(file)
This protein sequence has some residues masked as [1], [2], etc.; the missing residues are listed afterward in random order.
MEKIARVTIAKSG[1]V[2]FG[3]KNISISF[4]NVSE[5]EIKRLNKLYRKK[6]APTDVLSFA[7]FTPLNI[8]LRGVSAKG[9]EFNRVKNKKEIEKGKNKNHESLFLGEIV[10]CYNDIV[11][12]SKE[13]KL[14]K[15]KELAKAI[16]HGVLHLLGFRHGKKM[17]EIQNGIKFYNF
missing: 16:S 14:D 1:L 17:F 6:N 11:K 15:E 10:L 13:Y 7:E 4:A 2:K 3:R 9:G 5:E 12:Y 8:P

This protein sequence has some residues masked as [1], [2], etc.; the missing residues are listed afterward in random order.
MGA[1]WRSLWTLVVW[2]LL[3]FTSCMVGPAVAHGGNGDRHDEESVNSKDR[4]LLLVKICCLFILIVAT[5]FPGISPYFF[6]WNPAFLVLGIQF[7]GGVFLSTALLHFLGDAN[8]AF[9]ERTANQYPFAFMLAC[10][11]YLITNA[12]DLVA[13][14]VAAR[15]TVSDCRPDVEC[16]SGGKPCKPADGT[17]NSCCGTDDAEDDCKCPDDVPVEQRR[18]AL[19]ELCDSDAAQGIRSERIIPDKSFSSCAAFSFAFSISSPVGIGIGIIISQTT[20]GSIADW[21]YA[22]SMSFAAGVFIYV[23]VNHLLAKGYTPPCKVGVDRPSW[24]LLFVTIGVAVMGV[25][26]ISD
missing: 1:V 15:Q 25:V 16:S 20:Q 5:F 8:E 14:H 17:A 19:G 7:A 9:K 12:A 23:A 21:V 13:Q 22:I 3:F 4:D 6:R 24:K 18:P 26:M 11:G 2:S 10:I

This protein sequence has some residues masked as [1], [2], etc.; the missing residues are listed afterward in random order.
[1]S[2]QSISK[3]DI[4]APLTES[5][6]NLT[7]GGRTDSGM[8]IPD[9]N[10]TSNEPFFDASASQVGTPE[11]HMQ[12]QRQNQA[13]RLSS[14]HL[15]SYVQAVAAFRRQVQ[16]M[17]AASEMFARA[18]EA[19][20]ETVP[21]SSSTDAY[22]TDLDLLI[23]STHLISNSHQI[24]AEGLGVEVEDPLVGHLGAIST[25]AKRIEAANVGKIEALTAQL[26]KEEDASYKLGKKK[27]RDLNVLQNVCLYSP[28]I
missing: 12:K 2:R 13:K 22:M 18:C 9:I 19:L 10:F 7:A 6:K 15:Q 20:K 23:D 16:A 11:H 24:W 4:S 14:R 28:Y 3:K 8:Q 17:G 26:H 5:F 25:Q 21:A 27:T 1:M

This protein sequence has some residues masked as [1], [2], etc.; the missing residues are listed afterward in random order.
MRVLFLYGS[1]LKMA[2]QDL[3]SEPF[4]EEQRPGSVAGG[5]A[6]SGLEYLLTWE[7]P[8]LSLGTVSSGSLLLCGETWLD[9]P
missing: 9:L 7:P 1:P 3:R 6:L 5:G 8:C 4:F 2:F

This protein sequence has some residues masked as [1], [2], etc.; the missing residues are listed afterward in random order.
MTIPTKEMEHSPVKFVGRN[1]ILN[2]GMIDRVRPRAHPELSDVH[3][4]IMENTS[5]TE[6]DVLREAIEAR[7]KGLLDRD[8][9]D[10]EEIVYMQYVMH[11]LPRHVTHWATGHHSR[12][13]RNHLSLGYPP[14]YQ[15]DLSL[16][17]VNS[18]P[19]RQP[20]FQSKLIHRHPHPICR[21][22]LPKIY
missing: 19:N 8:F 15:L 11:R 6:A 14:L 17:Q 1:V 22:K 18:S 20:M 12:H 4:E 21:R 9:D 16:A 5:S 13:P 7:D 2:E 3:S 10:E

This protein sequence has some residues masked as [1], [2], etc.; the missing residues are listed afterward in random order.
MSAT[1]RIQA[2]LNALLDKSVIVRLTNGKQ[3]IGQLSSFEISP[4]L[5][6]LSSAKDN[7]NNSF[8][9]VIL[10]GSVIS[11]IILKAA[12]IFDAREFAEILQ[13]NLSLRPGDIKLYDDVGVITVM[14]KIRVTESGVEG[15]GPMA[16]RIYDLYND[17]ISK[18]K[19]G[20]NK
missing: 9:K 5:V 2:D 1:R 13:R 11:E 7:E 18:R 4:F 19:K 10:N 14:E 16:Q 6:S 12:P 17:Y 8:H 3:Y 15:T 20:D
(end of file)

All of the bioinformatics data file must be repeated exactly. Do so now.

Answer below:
This protein sequence has some residues masked as [1], [2], etc.; the missing residues are listed afterward in random order.
MEKIARVTIAKSG[1]V[2]FG[3]KNISISF[4]NVSE[5]EIKRLNKLYRKK[6]APTDVLSFA[7]FTPLNI[8]LRGVSAKG[9]EFNRVKNKKEIEKGKNKNHESLFLGEIV[10]CYNDIV[11][12]SKE[13]KL[14]K[15]KELAKAI[16]HGVLHLLGFRHGKKM[17]EIQNGIKFYNF
missing: 16:S 14:D 1:L 17:F 6:N 11:K 15:E 10:L 13:Y 7:E 4:A 2:K 3:R 9:G 5:E 12:Y 8:P

This protein sequence has some residues masked as [1], [2], etc.; the missing residues are listed afterward in random order.
MGA[1]WRSLWTLVVW[2]LL[3]FTSCMVGPAVAHGGNGDRHDEESVNSKDR[4]LLLVKICCLFILIVAT[5]FPGISPYFF[6]WNPAFLVLGIQF[7]GGVFLSTALLHFLGDAN[8]AF[9]ERTANQYPFAFMLAC[10][11]YLITNA[12]DLVA[13][14]VAAR[15]TVSDCRPDVEC[16]SGGKPCKPADGT[17]NSCCGTDDAEDDCKCPDDVPVEQRR[18]AL[19]ELCDSDAAQGIRSERIIPDKSFSSCAAFSFAFSISSPVGIGIGIIISQTT[20]GSIADW[21]YA[22]SMSFAAGVFIYV[23]VNHLLAKGYTPPCKVGVDRPSW[24]LLFVTIGVAVMGV[25][26]ISD
missing: 1:V 15:Q 25:V 16:S 20:Q 5:F 8:E 14:H 17:A 19:G 7:A 9:K 12:A 23:A 21:V 13:Q 22:I 3:F 4:D 6:R 24:K 18:P 26:M 11:G 2:S 10:I

This protein sequence has some residues masked as [1], [2], etc.; the missing residues are listed afterward in random order.
[1]S[2]QSISK[3]DI[4]APLTES[5][6]NLT[7]GGRTDSGM[8]IPD[9]N[10]TSNEPFFDASASQVGTPE[11]HMQ[12]QRQNQA[13]RLSS[14]HL[15]SYVQAVAAFRRQVQ[16]M[17]AASEMFARA[18]EA[19][20]ETVP[21]SSSTDAY[22]TDLDLLI[23]STHLISNSHQI[24]AEGLGVEVEDPLVGHLGAIST[25]AKRIEAANVGKIEALTAQL[26]KEEDASYKLGKKK[27]RDLNVLQNVCLYSP[28]I
missing: 12:K 2:R 13:K 22:M 18:C 9:I 19:L 10:F 7:A 6:K 15:Q 20:K 23:D 16:A 11:H 24:W 4:S 14:R 28:Y 3:K 8:Q 17:G 26:H 5:F 25:Q 21:A 27:T 1:M

This protein sequence has some residues masked as [1], [2], etc.; the missing residues are listed afterward in random order.
MRVLFLYGS[1]LKMA[2]QDL[3]SEPF[4]EEQRPGSVAGG[5]A[6]SGLEYLLTWE[7]P[8]LSLGTVSSGSLLLCGETWLD[9]P
missing: 9:L 7:P 1:P 3:R 6:L 5:G 8:C 4:F 2:F

This protein sequence has some residues masked as [1], [2], etc.; the missing residues are listed afterward in random order.
MTIPTKEMEHSPVKFVGRN[1]ILN[2]GMIDRVRPRAHPELSDVH[3][4]IMENTS[5]TE[6]DVLREAIEAR[7]KGLLDRD[8][9]D[10]EEIVYMQYVMH[11]LPRHVTHWATGHHSR[12][13]RNHLSLGYPP[14]YQ[15]DLSL[16][17]VNS[18]P[19]RQP[20]FQSKLIHRHPHPICR[21][22]LPKIY
missing: 19:N 8:F 15:L 11:R 6:A 14:L 17:Q 1:V 22:K 18:S 20:M 12:H 4:E 21:R 9:D 16:A 5:S 13:P 7:D 2:E 3:S 10:E

This protein sequence has some residues masked as [1], [2], etc.; the missing residues are listed afterward in random order.
MSAT[1]RIQA[2]LNALLDKSVIVRLTNGKQ[3]IGQLSSFEISP[4]L[5][6]LSSAKDN[7]NNSF[8][9]VIL[10]GSVIS[11]IILKAA[12]IFDAREFAEILQ[13]NLSLRPGDIKLYDDVGVITVM[14]KIRVTESGVEG[15]GPMA[16]RIYDLYND[17]ISK[18]K[19]G[20]NK
missing: 9:K 5:V 2:D 1:R 13:R 11:E 7:E 18:R 4:F 19:K 10:N 14:E 16:Q 6:S 12:P 17:Y 8:H 3:Y 15:T 20:D